The following interview was conducted in November 2018 with an experienced senior games industry employee currently working at a large company in Canada. For the security of all parties involved, all identifying information on the companies has been removed and the employee’s name is withheld. No information shared during this interview constituted a violation of the employee’s Non Disclosure Agreement. This is the conclusion of this interview, the first part can be found here.
Q: What do you think are the biggest challenges facing the industry today?
A: Ah ah, many things. Scope and scale need to be addressed better, I think. People need to realize games aren’t movies, the parts move very differently. What players expect from AAA releases now is very different from what even very large international teams can accomplish on these short dev cycles. Quality control, operations, staff management — these are things first to fall by the wayside when you’re rushing to a deadline.
Q: So make the dev cycles longer?
A: Yes. I don’t know how many franchises need to be annual. But that’s my opinion. Sales don’t reflect this opinion, so it won’t change. Not yet.
Q: Do you think consumers should withhold preordering games?
A: No comment. (laughs)
Q: What were your thoughts on the Rockstar crunch controversy over Red Dead Redemption 2?
A: It did not surprise me. For many, crunch is a badge of honour. It’s the “good old days" mentality, you had teams of five or six people who are all friends working day and night to make a great game. Now, it is different. It is hard to get thousands to consent to the same team mentality. [Large Japanese company] had a big problem with this in the 2000s and on, a total disconnect between management and executive expectation and the realities of their staff’s feelings. Designers, producers, they’re often insane people. They’re passionate about these projects to the point of mania. But this mania, will it transfer to someone doing walk cycle animations on Slovenia for sixteen hours a day, with no consistent overtime? What about a group of contractors with no health insurance doing debug in a windowless room?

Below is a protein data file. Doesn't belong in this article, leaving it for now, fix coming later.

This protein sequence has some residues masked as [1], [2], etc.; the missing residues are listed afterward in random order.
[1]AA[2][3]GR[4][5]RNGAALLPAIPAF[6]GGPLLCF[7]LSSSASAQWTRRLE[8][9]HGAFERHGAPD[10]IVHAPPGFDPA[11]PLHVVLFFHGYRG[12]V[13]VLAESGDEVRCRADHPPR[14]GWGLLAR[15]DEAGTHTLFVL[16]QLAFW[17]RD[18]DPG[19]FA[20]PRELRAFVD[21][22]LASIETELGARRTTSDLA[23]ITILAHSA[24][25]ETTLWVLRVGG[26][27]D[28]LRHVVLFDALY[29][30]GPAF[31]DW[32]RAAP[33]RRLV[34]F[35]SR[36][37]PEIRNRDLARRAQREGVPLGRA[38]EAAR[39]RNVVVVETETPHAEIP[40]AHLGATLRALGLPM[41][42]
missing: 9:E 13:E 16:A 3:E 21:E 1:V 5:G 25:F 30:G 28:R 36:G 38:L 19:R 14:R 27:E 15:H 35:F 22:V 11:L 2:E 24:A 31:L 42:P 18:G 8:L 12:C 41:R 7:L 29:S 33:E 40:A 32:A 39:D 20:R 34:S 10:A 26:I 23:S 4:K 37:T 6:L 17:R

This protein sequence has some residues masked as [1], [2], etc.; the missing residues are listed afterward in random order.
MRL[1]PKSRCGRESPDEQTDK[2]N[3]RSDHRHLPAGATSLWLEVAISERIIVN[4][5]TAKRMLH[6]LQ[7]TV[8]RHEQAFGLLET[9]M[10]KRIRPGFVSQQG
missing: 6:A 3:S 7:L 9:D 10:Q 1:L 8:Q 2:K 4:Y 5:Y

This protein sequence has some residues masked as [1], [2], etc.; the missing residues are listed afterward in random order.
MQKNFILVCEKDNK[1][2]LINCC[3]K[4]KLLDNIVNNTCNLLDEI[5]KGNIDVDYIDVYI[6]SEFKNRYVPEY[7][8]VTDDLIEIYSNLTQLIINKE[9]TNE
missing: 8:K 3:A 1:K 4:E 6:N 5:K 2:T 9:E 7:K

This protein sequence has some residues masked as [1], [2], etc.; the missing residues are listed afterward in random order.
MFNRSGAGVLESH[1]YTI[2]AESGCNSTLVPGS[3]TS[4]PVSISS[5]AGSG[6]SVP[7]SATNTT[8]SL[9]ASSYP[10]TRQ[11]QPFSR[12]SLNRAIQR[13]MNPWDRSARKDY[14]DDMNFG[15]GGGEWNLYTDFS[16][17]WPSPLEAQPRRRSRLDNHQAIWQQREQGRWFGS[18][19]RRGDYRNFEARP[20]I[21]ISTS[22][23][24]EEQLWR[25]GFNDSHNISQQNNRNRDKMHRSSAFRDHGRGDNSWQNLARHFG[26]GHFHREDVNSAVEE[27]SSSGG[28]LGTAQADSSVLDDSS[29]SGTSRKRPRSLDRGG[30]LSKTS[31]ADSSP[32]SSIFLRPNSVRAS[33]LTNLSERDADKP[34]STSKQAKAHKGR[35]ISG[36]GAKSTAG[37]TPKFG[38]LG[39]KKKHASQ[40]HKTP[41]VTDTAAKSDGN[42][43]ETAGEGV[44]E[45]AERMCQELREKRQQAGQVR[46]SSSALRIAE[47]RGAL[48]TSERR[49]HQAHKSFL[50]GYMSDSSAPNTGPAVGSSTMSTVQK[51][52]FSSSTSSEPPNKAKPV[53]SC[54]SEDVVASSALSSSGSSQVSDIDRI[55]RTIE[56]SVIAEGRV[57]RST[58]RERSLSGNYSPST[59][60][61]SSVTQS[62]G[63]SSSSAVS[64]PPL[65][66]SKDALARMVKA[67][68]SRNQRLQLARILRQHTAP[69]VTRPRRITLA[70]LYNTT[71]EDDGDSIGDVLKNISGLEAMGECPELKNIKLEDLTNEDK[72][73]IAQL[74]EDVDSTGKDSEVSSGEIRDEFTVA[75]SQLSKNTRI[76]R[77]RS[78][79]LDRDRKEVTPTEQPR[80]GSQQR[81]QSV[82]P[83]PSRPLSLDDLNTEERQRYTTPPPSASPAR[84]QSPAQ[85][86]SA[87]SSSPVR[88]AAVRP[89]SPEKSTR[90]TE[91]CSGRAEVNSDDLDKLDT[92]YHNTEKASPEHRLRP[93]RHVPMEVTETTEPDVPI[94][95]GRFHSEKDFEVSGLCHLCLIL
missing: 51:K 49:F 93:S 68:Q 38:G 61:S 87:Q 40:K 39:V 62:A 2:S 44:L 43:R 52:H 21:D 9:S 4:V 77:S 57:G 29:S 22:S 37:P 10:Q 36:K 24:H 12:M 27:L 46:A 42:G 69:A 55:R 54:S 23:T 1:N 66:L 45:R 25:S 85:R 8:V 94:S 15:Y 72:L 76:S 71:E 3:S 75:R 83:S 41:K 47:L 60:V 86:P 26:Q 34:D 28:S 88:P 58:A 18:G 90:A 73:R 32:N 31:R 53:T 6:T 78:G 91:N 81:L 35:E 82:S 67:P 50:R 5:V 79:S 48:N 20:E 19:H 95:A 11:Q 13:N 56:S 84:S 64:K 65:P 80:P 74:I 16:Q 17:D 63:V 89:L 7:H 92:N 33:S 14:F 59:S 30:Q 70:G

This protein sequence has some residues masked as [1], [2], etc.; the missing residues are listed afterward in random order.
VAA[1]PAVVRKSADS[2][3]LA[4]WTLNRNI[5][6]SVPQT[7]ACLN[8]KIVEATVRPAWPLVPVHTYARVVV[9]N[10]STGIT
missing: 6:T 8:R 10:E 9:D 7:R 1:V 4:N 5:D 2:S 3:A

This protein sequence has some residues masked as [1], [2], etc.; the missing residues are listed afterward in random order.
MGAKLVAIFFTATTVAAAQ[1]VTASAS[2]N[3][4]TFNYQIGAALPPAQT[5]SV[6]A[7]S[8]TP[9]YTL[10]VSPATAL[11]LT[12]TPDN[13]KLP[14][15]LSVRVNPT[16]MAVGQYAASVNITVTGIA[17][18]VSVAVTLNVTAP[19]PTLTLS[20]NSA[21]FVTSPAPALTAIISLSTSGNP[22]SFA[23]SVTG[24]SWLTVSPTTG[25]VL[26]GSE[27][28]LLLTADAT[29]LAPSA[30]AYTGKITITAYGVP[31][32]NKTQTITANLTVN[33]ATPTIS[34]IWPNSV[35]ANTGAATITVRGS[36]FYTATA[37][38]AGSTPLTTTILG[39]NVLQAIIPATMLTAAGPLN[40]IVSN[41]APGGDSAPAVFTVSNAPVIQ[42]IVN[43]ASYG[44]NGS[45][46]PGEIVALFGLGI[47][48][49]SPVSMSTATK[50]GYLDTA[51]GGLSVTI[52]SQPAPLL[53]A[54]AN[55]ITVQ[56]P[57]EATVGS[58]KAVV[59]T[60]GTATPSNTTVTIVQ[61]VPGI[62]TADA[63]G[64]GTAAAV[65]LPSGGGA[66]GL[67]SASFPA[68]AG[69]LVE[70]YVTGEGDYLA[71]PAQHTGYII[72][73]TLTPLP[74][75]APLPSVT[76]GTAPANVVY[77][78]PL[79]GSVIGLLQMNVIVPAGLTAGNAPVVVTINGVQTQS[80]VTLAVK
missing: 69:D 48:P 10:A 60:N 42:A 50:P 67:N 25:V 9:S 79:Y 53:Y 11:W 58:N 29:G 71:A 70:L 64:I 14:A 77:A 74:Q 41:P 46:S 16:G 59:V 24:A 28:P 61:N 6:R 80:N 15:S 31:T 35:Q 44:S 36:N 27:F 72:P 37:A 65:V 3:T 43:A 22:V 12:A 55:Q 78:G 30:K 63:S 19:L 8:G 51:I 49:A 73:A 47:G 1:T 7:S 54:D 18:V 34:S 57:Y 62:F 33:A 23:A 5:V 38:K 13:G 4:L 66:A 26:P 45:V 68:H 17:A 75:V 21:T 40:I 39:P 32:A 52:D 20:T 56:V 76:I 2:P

Q: So there’s some disconnect.
A: Yes. Rockstar, you must understand, they’re in the middle of the pack for this. They take their time on projects, they don’t lose their mind over a missed deadline. Some of this crunch mentality on RDR2 does come from old guard people who were at DMA Design (ed. note: the company that Take Two Interactive renamed to be Rockstar after acquiring them), and I know they mean well. This is not an industry of sadists…mostly. (laughs) I will not elaborate on that!
Q: You’re a tease!
A: But I feel for people in these companies who don’t want to be doing these stupid long hours. When I was in California, it was so much worse. There was outright hostility toward anyone who left their desk at 5. No management, no corporate responsibility, just cruelty. When I work with my team, on anything, we plan ahead so we don’t get stuck and minimize our crunch that way. The lack of proper management at some of these AAA companies, in some departments, it pains me.
Q: Do you support game developers unionizing?
A: I will say that I broadly support the concept of unions across all occupations, and leave it at that. But what I will say is I support the industry taking stock of what the long-term ramifications of churning out these games is going to be — we may see another crash in this decade.